(5) By tomorrow this will be in the past and everything will appear to be normal again.  If you slept through this, you'd never know that anything happend (except for the price drop).

Let me reiterate, your coins are not at risk, your transactions are not lost.  It'll just take some time for the network to "iron itself out."  Everything will be okay.

Very good info.

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March 12, 2013, 02:46:54 AM
 #110

Any idea what version eligius is on?
0.6.0

Deepbit is 0.3.21 IIRC

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March 12, 2013, 02:47:52 AM
 #111

So let me get this right,

IF we'd all upgrade to .08 then the blocksize restriction would have been lifted, but because not many did we now have a fork and because the 0.7 blockchain is longer we should revert to that until a proper upgrade path to 0.8 is made available?

so is 0.8 inherently flawed, I thought there was a consensus that the blocksize should be lifted? I think this is very poor

 A simple retards guide summing up key points for and against blocksize restriction or lifting should have been stickied in the forum for some time and a poll taken by everybody not just miners, devs and long time posters.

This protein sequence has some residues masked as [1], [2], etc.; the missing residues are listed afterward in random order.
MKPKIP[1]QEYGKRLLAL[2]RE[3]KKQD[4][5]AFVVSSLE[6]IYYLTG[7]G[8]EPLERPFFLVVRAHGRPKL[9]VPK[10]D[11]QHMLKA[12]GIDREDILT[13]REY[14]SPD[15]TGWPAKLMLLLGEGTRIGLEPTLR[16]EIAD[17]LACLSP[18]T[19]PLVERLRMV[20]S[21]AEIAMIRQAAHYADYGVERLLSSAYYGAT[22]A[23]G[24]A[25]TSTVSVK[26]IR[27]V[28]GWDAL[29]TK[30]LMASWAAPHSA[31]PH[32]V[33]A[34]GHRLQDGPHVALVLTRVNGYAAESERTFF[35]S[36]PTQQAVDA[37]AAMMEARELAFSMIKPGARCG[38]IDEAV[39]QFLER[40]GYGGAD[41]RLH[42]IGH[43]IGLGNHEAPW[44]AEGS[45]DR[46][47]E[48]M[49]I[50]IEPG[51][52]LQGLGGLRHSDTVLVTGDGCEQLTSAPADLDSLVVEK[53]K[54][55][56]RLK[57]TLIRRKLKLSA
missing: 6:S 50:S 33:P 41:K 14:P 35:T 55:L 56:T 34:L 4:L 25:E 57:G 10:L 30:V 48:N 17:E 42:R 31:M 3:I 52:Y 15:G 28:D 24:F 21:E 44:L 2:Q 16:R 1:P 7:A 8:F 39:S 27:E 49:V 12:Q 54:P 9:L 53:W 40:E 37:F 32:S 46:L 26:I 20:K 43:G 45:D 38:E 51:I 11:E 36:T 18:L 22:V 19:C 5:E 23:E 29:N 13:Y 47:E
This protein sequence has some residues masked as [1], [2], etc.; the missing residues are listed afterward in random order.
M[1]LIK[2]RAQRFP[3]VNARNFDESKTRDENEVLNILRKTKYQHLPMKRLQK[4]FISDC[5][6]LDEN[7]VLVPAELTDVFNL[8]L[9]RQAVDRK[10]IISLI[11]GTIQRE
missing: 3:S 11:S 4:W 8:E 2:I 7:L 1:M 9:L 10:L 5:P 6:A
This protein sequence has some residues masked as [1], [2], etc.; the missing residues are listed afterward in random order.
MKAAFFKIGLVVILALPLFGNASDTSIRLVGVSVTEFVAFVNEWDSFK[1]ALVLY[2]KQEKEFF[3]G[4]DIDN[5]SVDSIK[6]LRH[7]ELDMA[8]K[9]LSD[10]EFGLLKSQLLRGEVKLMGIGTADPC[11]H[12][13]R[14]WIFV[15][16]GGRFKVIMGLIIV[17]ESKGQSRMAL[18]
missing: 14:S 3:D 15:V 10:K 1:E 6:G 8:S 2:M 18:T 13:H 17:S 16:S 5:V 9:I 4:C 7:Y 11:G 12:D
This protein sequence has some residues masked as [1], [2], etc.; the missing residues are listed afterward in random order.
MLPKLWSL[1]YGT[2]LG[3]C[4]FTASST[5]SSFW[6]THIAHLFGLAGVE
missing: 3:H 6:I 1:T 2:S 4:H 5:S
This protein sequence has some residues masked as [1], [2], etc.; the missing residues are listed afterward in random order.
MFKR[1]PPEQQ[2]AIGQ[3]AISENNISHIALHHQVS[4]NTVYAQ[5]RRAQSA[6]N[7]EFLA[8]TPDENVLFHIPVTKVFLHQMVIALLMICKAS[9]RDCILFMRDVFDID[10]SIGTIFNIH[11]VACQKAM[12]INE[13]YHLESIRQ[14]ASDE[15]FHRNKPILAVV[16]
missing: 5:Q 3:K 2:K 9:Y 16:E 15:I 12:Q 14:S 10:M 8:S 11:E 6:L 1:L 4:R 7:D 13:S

An upgrade should have been built and tested on an isolated blockchain if that is possible,

A announcement about the upcoming availability of the upgrade should have been stickied referring to the poll results and post aforementioned,

A target date and block number should have been specified and downloads of the new client should have been made available along with an "alert£"

Some time before the specified date / block another last chance alert should hav been issued, anyone not upgrading after the date / block should have been left in the dust.



I agree. Did anyone test this? Empirical evidence and testing edge cases are crucial.
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March 12, 2013, 02:49:04 AM
 #112

The problem is not with the wallet, the problem is with the client 0.7 which was mining. It was not able to accept block chain height 225430.

So,
- if you are using 0.8 -- do not worry
- if you are using 0.8 and mining - stop mining and wait till proper instruction comes from the core development team.
- if you are using 0.7 and not mining - do not worry
- if you are using 0.7 and mining - stop mining and wait till proper instruction comes from the core development team.

blockchain.info has the same alert message and also mtgox.com has stopped accepting inputs

Wait till we get another alert from core team!

Development Only
ChanceCoats123
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March 12, 2013, 02:49:46 AM
 #113

Any idea what version eligius is on?
0.6.0

Deepbit is 0.3.21 IIRC

Thank you for the update!
whitenight639
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March 12, 2013, 02:50:30 AM
 #114

So let me get this right,